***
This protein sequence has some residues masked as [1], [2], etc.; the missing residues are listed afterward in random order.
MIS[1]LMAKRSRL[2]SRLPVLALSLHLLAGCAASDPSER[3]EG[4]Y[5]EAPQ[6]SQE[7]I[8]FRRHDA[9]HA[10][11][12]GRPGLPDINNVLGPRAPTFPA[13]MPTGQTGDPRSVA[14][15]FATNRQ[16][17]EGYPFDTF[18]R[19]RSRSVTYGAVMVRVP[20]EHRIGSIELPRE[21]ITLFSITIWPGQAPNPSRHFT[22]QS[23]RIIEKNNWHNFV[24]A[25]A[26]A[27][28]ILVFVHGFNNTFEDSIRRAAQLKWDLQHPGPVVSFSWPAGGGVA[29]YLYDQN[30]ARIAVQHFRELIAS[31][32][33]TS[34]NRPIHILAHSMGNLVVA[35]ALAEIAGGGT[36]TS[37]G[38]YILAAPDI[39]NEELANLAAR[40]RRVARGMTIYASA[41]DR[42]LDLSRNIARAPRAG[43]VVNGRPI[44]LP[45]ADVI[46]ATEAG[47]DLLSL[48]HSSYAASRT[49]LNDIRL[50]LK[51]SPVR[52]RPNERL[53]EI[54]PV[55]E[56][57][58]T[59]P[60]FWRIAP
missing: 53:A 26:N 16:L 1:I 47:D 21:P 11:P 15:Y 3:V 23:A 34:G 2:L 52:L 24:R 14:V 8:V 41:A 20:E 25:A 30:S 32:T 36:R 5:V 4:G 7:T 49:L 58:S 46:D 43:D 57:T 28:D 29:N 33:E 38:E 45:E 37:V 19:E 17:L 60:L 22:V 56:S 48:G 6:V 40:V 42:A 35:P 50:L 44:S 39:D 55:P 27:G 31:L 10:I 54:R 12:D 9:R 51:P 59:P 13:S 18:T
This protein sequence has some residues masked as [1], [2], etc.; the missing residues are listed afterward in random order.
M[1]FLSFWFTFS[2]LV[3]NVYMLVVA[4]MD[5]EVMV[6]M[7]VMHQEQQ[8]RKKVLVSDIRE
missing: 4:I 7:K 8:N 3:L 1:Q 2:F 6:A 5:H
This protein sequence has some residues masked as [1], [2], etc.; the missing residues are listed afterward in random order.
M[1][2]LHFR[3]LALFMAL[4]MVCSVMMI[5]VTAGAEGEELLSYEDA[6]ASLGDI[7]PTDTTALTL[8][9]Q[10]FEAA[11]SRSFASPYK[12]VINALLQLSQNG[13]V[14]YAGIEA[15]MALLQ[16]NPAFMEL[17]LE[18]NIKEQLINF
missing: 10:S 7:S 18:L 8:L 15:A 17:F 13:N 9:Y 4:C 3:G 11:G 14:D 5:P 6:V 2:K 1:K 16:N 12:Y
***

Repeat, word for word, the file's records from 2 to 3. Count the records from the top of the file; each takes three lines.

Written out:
This protein sequence has some residues masked as [1], [2], etc.; the missing residues are listed afterward in random order.
M[1]FLSFWFTFS[2]LV[3]NVYMLVVA[4]MD[5]EVMV[6]M[7]VMHQEQQ[8]RKKVLVSDIRE
missing: 4:I 7:K 8:N 3:L 1:Q 2:F 6:A 5:H
This protein sequence has some residues masked as [1], [2], etc.; the missing residues are listed afterward in random order.
M[1][2]LHFR[3]LALFMAL[4]MVCSVMMI[5]VTAGAEGEELLSYEDA[6]ASLGDI[7]PTDTTALTL[8][9]Q[10]FEAA[11]SRSFASPYK[12]VINALLQLSQNG[13]V[14]YAGIEA[15]MALLQ[16]NPAFMEL[17]LE[18]NIKEQLINF
missing: 10:S 7:S 18:L 8:L 15:A 17:F 13:N 9:Y 4:C 3:G 11:G 14:D 5:P 6:V 2:K 1:K 16:N 12:Y